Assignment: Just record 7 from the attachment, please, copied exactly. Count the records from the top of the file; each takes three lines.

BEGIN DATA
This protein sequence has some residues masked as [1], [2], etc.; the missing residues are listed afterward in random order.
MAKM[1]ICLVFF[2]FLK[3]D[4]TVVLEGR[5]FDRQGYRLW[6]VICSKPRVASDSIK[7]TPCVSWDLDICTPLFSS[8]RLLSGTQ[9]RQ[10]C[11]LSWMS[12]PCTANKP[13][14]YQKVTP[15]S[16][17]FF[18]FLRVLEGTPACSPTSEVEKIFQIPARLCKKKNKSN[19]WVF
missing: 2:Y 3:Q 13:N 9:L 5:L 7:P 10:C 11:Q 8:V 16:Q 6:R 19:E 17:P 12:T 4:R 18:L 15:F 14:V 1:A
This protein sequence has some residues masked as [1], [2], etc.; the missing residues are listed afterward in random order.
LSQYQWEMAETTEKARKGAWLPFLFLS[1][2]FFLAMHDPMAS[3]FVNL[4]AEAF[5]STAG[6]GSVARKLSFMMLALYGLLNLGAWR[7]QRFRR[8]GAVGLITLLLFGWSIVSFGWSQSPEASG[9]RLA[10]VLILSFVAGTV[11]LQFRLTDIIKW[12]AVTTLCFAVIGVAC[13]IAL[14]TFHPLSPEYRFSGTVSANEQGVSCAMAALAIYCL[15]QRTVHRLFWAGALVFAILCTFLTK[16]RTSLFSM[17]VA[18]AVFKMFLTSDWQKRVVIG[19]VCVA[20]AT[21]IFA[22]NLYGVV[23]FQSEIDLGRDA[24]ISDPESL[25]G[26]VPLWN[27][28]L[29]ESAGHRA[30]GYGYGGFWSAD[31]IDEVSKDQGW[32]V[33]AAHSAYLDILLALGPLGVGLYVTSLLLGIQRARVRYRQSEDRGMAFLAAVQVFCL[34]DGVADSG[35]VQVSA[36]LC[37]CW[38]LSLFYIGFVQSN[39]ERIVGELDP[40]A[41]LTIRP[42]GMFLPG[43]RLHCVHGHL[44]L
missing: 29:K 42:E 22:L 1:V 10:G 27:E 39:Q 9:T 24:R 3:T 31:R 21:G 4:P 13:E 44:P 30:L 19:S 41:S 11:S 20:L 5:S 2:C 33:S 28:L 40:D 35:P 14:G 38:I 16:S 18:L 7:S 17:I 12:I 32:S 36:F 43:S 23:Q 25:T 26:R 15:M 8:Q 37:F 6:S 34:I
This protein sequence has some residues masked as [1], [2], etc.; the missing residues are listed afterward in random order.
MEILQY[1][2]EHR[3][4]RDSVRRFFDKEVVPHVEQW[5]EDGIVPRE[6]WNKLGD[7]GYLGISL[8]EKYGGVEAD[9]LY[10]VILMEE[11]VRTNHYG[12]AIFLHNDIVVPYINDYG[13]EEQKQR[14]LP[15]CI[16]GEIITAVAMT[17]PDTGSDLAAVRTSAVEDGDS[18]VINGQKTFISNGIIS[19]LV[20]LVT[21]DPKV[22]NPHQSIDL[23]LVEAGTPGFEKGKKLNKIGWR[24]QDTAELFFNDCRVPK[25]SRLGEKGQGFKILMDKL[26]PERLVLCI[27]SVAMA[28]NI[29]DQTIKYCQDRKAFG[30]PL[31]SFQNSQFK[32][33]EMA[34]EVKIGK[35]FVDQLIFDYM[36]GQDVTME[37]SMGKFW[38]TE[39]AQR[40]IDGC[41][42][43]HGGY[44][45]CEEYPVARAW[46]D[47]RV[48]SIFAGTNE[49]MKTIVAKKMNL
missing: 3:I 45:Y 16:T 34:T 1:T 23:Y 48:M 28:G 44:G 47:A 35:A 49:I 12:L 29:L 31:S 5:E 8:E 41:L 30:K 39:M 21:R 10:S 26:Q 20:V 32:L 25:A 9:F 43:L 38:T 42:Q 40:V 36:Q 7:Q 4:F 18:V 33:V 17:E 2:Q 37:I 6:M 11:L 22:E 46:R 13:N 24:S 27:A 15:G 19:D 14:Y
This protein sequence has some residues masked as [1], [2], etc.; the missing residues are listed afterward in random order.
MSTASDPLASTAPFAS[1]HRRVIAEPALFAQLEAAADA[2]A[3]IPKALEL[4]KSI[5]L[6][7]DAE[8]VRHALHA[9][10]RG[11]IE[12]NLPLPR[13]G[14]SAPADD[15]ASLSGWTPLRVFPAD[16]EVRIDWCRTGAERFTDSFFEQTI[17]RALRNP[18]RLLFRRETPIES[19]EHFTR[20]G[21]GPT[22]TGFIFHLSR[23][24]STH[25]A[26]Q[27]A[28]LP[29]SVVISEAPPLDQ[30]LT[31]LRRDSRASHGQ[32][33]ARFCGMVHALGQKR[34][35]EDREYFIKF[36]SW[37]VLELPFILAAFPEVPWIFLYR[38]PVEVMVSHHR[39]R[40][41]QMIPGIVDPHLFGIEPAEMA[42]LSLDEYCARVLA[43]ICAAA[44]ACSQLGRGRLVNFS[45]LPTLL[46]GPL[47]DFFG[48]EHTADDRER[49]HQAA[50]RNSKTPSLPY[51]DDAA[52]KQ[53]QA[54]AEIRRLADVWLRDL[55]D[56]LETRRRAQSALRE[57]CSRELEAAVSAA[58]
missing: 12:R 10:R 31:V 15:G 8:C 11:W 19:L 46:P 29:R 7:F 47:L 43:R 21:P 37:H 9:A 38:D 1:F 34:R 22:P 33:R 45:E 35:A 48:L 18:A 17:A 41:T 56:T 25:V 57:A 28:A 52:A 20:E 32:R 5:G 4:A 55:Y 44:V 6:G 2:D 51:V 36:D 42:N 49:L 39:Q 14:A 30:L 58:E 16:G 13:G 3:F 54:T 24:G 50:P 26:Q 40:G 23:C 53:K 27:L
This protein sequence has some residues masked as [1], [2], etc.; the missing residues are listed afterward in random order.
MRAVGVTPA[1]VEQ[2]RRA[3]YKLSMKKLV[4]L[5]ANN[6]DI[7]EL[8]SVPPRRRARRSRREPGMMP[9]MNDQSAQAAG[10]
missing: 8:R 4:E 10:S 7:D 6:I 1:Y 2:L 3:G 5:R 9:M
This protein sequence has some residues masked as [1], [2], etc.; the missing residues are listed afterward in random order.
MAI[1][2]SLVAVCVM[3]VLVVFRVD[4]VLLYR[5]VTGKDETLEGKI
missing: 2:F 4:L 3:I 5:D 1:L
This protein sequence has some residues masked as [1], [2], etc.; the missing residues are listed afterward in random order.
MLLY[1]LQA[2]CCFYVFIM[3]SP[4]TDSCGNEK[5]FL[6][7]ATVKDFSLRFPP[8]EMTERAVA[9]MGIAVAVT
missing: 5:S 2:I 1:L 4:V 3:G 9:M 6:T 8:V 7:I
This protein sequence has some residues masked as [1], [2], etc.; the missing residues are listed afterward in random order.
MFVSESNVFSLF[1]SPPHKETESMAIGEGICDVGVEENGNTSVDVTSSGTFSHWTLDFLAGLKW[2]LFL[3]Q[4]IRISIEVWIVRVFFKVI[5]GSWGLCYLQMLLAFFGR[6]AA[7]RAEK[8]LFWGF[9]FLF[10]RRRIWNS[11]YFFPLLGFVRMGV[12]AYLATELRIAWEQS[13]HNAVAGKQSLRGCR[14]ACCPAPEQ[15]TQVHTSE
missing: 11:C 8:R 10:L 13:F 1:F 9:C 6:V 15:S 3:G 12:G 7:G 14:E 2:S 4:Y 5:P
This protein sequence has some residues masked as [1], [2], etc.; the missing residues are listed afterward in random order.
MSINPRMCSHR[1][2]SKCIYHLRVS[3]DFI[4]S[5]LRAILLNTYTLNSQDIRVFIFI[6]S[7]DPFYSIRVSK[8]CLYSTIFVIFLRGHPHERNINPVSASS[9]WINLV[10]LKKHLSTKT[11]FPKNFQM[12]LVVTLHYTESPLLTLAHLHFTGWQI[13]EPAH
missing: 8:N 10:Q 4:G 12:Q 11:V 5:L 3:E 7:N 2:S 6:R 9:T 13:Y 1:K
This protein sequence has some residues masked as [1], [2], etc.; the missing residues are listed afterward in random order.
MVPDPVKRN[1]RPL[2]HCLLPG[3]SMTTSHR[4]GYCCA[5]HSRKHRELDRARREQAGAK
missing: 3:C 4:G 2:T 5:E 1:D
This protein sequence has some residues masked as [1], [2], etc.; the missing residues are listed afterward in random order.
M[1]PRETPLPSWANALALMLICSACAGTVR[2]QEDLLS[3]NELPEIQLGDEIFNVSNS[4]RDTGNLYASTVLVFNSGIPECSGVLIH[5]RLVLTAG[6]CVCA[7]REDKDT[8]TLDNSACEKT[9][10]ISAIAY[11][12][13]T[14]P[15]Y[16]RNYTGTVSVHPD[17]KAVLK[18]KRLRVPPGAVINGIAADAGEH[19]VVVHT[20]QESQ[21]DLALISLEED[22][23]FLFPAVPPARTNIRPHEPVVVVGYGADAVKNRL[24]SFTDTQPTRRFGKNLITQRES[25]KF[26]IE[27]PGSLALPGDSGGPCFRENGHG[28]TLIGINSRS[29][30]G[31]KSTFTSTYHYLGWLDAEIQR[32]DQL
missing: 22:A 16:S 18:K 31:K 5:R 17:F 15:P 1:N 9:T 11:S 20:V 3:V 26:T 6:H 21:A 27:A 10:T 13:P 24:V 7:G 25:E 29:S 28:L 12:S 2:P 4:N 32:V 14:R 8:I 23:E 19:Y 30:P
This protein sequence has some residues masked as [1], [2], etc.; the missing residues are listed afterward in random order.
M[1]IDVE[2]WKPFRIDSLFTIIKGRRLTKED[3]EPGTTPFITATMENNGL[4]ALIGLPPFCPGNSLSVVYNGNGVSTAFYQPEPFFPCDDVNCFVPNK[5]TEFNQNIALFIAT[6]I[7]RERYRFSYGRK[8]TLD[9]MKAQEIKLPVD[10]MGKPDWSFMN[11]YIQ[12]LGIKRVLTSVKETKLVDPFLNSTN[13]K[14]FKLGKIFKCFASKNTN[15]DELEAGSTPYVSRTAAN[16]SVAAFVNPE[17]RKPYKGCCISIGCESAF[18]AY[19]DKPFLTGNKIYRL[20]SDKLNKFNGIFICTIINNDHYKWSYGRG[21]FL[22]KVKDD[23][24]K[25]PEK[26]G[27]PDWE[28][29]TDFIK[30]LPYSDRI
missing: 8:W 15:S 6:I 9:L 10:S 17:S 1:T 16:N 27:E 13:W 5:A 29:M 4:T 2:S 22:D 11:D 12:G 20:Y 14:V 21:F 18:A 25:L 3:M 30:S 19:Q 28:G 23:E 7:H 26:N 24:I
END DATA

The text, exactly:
This protein sequence has some residues masked as [1], [2], etc.; the missing residues are listed afterward in random order.
MLLY[1]LQA[2]CCFYVFIM[3]SP[4]TDSCGNEK[5]FL[6][7]ATVKDFSLRFPP[8]EMTERAVA[9]MGIAVAVT
missing: 5:S 2:I 1:L 4:V 3:G 9:M 6:T 8:V 7:I